Project description:Progressive telomere attrition or uncapping of the shelterin complex elicits a DNA damage response as a result of a cell's inability to distinguish dysfunctional telomeric ends from DNA double-strand breaks. Telomere deprotection activates both ataxia telangiectasia mutated (ATM) and telangiectasia and Rad3-related (ATR) kinase-dependent DNA damage response pathways, and promotes efficient non-homologous end-joining (NHEJ) of dysfunctional telomeres. The mammalian MRE11-RAD50-NBS1 (MRN; NBS1 is also known as NBN) complex interacts with ATM to sense chromosomal double-strand breaks and coordinate global DNA damage responses. Although the MRN complex accumulates at dysfunctional telomeres, it is not known whether mammalian MRN promotes repair at these sites. Here we address this question by using mouse alleles that either inactivate the entire MRN complex or eliminate only the nuclease activities of MRE11 (ref. 8). We show that cells lacking MRN do not activate ATM when telomeric repeat binding factor 2 (TRF2) is removed from telomeres, and ligase 4 (LIG4)-dependent chromosome end-to-end fusions are markedly reduced. Residual chromatid fusions involve only telomeres generated by leading strand synthesis. Notably, although cells deficient for MRE11 nuclease activity efficiently activate ATM and recruit 53BP1 (also known as TP53BP1) to deprotected telomeres, the 3' telomeric overhang persists to prevent NHEJ-mediated chromosomal fusions. Removal of shelterin proteins that protect the 3' overhang in the setting of MRE11 nuclease deficiency restores LIG4-dependent chromosome fusions. Our data indicate a critical role for the MRN complex in sensing dysfunctional telomeres, and show that in the absence of TRF2, MRE11 nuclease activity removes the 3' telomeric overhang to promote chromosome fusions. MRE11 can also protect newly replicated leading strand telomeres from NHEJ by promoting 5' strand resection to generate POT1a-TPP1-bound 3' overhangs.
Project description:The MRN (MRE11-RAD50-NBS1) complex has been implicated in many aspects of the DNA damage response. It has key roles in sensing and processing DNA double-strand breaks, as well as in activation of ATM (ataxia telangiectasia mutated). We reveal a function for MRN in ATR (ATM- and RAD3-related) activation by using defined ATR-activating DNA structures in Xenopus egg extracts. Strikingly, we demonstrate that MRN is required for recruitment of TOPBP1 to an ATR-activating structure that contains a single-stranded DNA (ssDNA) and a double-stranded DNA (dsDNA) junction and that this recruitment is necessary for phosphorylation of CHK1. We also show that the 911 (RAD9-RAD1-HUS1) complex is not required for TOPBP1 recruitment but is essential for TOPBP1 function. Thus, whereas MRN is required for TOPBP1 recruitment at an ssDNA-to-dsDNA junction, 911 is required for TOPBP1 "activation." These findings provide molecular insights into how ATR is activated.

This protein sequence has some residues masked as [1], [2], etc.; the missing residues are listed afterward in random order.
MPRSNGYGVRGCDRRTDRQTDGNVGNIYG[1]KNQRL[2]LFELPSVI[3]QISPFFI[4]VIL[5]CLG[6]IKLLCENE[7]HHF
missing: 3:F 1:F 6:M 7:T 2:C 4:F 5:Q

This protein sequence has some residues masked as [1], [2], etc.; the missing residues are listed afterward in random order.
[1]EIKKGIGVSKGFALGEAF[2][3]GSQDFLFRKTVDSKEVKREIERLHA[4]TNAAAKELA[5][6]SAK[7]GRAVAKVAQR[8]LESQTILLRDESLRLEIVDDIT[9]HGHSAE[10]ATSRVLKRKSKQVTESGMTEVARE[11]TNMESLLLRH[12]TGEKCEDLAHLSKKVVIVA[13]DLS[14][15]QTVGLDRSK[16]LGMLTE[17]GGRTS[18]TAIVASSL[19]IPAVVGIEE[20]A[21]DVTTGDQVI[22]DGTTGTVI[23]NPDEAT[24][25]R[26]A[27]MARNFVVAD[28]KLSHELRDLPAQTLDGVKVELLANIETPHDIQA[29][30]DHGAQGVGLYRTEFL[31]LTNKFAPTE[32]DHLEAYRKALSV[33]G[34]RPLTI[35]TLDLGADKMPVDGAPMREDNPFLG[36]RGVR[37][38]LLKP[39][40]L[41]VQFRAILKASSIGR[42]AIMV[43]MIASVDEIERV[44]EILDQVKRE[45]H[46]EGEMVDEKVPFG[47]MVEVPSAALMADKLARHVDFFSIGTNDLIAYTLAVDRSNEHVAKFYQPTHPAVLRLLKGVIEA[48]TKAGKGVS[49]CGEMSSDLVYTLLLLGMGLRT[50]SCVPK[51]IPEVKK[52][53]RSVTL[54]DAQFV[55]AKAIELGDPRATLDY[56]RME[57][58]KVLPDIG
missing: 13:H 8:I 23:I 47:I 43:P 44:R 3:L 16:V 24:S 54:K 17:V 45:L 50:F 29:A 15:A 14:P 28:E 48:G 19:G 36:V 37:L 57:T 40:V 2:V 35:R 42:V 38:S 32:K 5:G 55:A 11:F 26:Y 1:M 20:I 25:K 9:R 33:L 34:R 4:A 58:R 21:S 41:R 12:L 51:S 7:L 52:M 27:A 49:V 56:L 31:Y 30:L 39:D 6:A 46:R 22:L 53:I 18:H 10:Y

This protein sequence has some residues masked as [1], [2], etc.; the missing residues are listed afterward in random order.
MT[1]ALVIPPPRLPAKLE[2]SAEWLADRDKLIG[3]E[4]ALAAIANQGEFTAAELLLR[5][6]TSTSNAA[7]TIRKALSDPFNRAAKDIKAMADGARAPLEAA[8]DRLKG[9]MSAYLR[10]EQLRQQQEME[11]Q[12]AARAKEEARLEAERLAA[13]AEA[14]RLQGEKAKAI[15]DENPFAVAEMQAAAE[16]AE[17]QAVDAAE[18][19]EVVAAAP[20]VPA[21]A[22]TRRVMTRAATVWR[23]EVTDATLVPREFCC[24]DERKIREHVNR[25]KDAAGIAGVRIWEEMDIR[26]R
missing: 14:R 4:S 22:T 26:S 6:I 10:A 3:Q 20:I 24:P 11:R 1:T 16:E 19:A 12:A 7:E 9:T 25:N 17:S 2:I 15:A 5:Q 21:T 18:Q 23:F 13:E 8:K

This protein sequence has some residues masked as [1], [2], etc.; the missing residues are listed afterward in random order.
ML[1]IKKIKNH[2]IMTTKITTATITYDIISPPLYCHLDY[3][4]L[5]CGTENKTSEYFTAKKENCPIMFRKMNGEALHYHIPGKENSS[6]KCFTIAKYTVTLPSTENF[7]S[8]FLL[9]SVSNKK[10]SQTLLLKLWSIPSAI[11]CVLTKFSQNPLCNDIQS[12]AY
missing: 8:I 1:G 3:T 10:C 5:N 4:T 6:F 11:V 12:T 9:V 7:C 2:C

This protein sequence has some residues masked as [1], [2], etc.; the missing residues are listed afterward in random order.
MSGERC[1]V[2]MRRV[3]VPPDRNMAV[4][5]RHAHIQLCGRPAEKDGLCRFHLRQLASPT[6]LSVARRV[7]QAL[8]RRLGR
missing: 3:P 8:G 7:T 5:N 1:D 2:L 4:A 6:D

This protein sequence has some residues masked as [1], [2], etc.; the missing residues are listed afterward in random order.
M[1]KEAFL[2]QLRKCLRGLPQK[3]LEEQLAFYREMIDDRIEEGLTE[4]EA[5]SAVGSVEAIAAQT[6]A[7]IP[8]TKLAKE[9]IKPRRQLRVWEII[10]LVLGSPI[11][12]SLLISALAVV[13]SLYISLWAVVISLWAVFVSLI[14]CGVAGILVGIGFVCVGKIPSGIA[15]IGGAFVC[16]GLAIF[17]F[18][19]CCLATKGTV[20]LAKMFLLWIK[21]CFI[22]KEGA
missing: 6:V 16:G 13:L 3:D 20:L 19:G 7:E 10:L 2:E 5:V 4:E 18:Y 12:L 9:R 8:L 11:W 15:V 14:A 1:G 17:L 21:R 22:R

Project description:The MRE11-RAD50-NBS1 (MRN) protein complex is one of the primary vehicles for repairing DNA double strand breaks and maintaining the genomic stability within the cell. The role of the MRN complex to recognize and process DNA double-strand breaks as well as signal other damage response factors is critical for maintaining proper cellular function. Mutations in any one of the components of the MRN complex that effect function or expression of the repair machinery could be detrimental to the cell and may initiate and/or propagate disease. Here, we discuss, in a structural and biochemical context, mutations in each of the three MRN components that have been associated with diseases such as ataxia telangiectasia-like disorder (ATLD), Nijmegen breakage syndrome (NBS), NBS-like disorder (NBSLD) and certain types of cancers. Overall, deepening our understanding of disease-causing mutations of the MRN complex at the structural and biochemical level is foundational to the future aim of treating diseases associated with these aberrations.
Project description:Telomeres use shelterin to protect chromosome ends from activating the DNA damage sensor MRE11-RAD50-NBS1 (MRN), repressing ataxia-telangiectasia, mutated (ATM) and ATM and Rad3-related (ATR) dependent DNA damage checkpoint responses. The MRE11 nuclease is thought to be essential for the resection of the 5' C-strand to generate the microhomologies necessary for alternative non-homologous end joining (A-NHEJ) repair. In the present study, we uncover DNA damage signaling and repair pathways engaged by components of the replisome complex to repair dysfunctional telomeres. In cells lacking MRN, single-stranded telomeric overhangs devoid of POT1-TPP1 do not recruit replication protein A (RPA), ATR-interacting protein (ATRIP), and RAD 51. Rather, components of the replisome complex, including Claspin, Proliferating cell nuclear antigen (PCNA), and Downstream neighbor of SON (DONSON), initiate DNA-PKcs-mediated p-CHK1 activation and A-NHEJ repair. In addition, Claspin directly interacts with TRF2 and recruits EXO1 to newly replicated telomeres to promote 5' end resection. Our data indicate that MRN is dispensable for the repair of dysfunctional telomeres lacking POT1-TPP1 and highlight the contributions of the replisome in telomere repair.
Project description:The role of Mre11 phosphorylation in the cellular response to DNA double-strand breaks (DSBs) is not well understood. Here, we show that phosphorylation of Mre11 at SQ/TQ motifs by PIKKs (PI3 Kinase-related Kinases) induces MRN (Mre11-Rad50-Nbs1) complex dissociation from chromatin by reducing Mre11 affinity for DNA. Whereas phosphorylation of Mre11 at these residues is not required for DSB-induced ATM (Ataxia-Telangiectasia mutated) activation, abrogation of Mre11 dephosphorylation impairs ATM signaling. Our study provides a functional characterization of the DNA damage-induced Mre11 phosphorylation, and suggests that MRN inactivation participates in the down-regulation of damage signaling during checkpoint recovery following DSB repair.